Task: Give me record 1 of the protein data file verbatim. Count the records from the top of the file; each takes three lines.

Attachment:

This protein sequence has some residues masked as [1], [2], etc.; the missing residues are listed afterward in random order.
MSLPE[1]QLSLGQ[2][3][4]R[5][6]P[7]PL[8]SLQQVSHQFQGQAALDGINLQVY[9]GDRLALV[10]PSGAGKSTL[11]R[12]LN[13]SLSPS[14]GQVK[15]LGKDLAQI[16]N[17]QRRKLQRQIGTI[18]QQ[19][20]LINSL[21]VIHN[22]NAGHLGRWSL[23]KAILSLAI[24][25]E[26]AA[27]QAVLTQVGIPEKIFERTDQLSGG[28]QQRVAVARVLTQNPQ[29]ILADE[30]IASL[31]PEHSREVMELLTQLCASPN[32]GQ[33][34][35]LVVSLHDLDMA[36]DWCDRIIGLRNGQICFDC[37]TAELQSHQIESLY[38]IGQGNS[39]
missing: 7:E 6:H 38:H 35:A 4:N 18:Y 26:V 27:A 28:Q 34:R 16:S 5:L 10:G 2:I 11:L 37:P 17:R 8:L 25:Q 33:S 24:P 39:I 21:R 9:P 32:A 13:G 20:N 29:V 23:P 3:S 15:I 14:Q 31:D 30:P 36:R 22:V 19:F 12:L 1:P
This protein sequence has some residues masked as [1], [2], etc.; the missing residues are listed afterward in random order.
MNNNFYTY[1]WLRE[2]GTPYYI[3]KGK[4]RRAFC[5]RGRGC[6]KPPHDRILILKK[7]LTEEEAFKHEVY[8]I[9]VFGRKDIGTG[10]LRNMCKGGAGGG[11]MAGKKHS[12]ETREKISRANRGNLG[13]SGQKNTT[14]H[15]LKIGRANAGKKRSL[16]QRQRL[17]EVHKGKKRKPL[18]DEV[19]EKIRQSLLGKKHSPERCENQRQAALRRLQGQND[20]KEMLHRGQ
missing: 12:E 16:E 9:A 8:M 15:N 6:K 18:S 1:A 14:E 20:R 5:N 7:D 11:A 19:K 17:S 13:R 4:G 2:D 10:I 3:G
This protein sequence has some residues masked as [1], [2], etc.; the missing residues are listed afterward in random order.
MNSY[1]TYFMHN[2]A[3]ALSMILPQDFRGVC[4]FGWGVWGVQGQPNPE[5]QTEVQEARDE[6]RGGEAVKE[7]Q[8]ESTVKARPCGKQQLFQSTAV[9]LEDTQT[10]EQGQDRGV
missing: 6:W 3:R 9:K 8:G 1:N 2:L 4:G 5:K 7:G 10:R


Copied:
This protein sequence has some residues masked as [1], [2], etc.; the missing residues are listed afterward in random order.
MSLPE[1]QLSLGQ[2][3][4]R[5][6]P[7]PL[8]SLQQVSHQFQGQAALDGINLQVY[9]GDRLALV[10]PSGAGKSTL[11]R[12]LN[13]SLSPS[14]GQVK[15]LGKDLAQI[16]N[17]QRRKLQRQIGTI[18]QQ[19][20]LINSL[21]VIHN[22]NAGHLGRWSL[23]KAILSLAI[24][25]E[26]AA[27]QAVLTQVGIPEKIFERTDQLSGG[28]QQRVAVARVLTQNPQ[29]ILADE[30]IASL[31]PEHSREVMELLTQLCASPN[32]GQ[33][34][35]LVVSLHDLDMA[36]DWCDRIIGLRNGQICFDC[37]TAELQSHQIESLY[38]IGQGNS[39]
missing: 7:E 6:H 38:H 35:A 4:N 18:Y 26:V 27:A 28:Q 34:R 16:S 5:L 10:G 2:I 11:L 37:P 17:R 8:L 25:Q 33:S 24:P 39:I 21:R 9:P 32:A 13:G 20:N 29:V 23:P 3:S 15:I 14:Q 31:D 30:P 36:R 22:V 19:F 12:L 1:P